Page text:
Fashion brands are beginning to strut their stuff again.
Three months after the coronavirus stopped the industry in its tracks, fashion brands are beginning to spend on advertising again, not just to promote fall and winter lines currently in production, but to capitalize on pent-up consumer demand as stores begin to reopen and hopefully drive sales of inventory that brands couldn’t move earlier in the year.
Publishers will take bright spots wherever they can find them. But the budgets that have been unlocked are more focused on driving outcomes, publishers said, and some say they expect the recent trend of fashion brands doing bigger campaigns with fewer partners to accelerate this year.
“The Italians are back,” said Joshua Brandau, the chief revenue officer of the Los Angeles Times, “Fashion houses are asking about big, bold executions, section buyouts, and robust multi-platform packages. I’m very bullish about the vertical.”
For context, apparel and retail apparel advertisers spent a combined $4.75 billion on advertising in 2019, according to Kantar.
The coronavirus hit the fashion industry with a tough combination of punches. Lockdowns around the world, not just in China but in Italy and France, shut down production at many fashion houses’ factories and retailers, suddenly unable to sell online or in person, summarily canceled wholesale orders they’d placed with brands, leaving them millions of dollars’ worth of product they had no way of selling.
Adding insult to injury, social distancing regulations in cities like New York and Los Angeles meant brands and their agencies couldn’t assemble the crews needed to create the slick, stylized ads they were used to showing consumers.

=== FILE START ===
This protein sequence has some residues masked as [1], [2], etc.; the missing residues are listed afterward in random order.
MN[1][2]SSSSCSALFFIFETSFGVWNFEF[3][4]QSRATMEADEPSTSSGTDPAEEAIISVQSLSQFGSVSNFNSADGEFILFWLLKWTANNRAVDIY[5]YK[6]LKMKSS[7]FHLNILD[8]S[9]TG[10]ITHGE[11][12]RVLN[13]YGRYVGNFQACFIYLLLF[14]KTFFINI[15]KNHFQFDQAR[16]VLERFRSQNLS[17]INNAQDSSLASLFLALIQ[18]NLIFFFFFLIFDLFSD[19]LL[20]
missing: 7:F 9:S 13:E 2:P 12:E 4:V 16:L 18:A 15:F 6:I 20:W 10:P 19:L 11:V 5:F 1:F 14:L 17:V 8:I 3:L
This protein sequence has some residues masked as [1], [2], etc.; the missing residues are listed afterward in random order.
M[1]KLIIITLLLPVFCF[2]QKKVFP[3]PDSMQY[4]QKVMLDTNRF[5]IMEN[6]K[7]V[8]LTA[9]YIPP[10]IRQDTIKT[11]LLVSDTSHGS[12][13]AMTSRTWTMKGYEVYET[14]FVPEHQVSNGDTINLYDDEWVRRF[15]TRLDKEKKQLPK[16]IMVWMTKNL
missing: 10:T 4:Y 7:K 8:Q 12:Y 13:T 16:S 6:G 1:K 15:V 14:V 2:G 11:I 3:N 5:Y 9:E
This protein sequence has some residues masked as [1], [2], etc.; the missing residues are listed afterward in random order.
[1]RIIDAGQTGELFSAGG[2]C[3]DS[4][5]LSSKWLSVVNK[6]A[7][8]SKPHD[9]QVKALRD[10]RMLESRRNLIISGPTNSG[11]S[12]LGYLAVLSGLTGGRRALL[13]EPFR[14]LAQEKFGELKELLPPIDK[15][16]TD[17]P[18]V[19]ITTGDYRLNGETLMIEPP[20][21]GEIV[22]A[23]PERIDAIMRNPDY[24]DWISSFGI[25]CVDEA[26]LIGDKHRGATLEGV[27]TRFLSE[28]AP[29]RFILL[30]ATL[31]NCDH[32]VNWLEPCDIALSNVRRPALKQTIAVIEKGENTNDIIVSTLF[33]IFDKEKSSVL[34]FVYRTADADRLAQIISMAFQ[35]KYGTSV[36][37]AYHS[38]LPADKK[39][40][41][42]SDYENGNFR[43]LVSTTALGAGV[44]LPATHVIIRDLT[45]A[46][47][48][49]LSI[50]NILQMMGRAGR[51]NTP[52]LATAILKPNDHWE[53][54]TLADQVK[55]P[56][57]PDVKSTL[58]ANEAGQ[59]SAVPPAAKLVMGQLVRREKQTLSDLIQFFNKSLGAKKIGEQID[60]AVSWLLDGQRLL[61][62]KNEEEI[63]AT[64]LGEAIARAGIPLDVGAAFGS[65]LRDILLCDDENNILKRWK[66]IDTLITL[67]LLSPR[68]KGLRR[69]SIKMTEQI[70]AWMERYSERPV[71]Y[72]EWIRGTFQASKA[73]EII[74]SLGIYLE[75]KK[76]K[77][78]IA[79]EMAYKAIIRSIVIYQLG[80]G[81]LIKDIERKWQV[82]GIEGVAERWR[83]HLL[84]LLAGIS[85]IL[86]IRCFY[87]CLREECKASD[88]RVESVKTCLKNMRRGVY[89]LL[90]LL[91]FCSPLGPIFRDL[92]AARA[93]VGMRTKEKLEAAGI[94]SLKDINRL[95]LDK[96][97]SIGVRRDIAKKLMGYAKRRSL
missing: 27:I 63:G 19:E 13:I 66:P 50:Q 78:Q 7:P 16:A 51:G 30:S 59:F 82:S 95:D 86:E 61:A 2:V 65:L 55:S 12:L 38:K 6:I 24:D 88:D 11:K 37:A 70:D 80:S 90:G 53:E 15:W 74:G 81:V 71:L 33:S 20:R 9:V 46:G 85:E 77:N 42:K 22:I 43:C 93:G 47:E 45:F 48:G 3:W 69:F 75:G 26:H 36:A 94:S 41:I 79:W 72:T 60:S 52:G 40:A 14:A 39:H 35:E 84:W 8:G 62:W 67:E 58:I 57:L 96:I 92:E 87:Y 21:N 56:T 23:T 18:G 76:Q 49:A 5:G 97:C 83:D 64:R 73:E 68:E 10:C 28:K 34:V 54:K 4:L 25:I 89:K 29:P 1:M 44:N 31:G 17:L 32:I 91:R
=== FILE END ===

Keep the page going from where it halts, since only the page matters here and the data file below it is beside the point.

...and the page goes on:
“You had a lot of brands that took creative [assets] from last year that they had to figure out how to revamp and repurpose,” said Addia Cooper-Henry, the founder of creative agency VMGroupe.
Consequently, ad spending among fashion brands plunged in March, and kept going; on the whole, ad spending in the category declined 45% year over year in the second quarter. Much of that was caused by declines in print ads, which account for 64% of spending in the category, per Mediaradar.
But other kinds of ad buys slid precipitously as well. Excluding print ads, year-over-year spending in the category slid from being up 6% in mid-March to being down more than 15% in the space of about a month, according to Mediaradar analysis conducted for this article. By mid-June, spending was down more than 20% year over year, that analysis showed.
Shayna Kossove, the chief revenue officer of the fashion and lifestyle publication WhoWhatWear, said most of her clients paused, rather than canceled their spending as they tried to figure out what to do. But even as her clients formulated new plans, Kossove said she and her team went weeks without pitching new business because buyers were so hesitant. In some cases, there was no one to pitch.
“In many cases, our clients’ [contacts] were furloughed or even laid off,” Kossove said. “It was like, ‘Who do you even call?’”
Yet by May, conversations began taking place. “The fall conversations have
happened,” Kossove said. “They’ve really picked up in the last month.”
Some of the recent spending seems designed to capitalize on pent-up consumer demand. Early returns from big box stores opening up last month suggest that there is some measure of pent-up consumer demand for brands to capitalize on.
Publishers that are able to offer an affiliate or performance component to their campaigns are better positioned than those who purely offer media. Yuriy Boykiv, the president of DentsuX, said that while some fashion brands are “still calibrating” their spending, spending on digital and e-commerce have increased.
The bulk of the conversations, however, are focused on the fall season, Brandau said. While publishers remain wary of retail as a category, they are eager to have conversations about the back half of the year. And fashion advertisers, for now, seem open to having them — despite the rising threat of coronavirus in America’s sun belt.
“I’d say in Q4, we’ll be back to the numbers we were hoping for,” Kossove said. “We’ll probably be even closer to the old forecast.”
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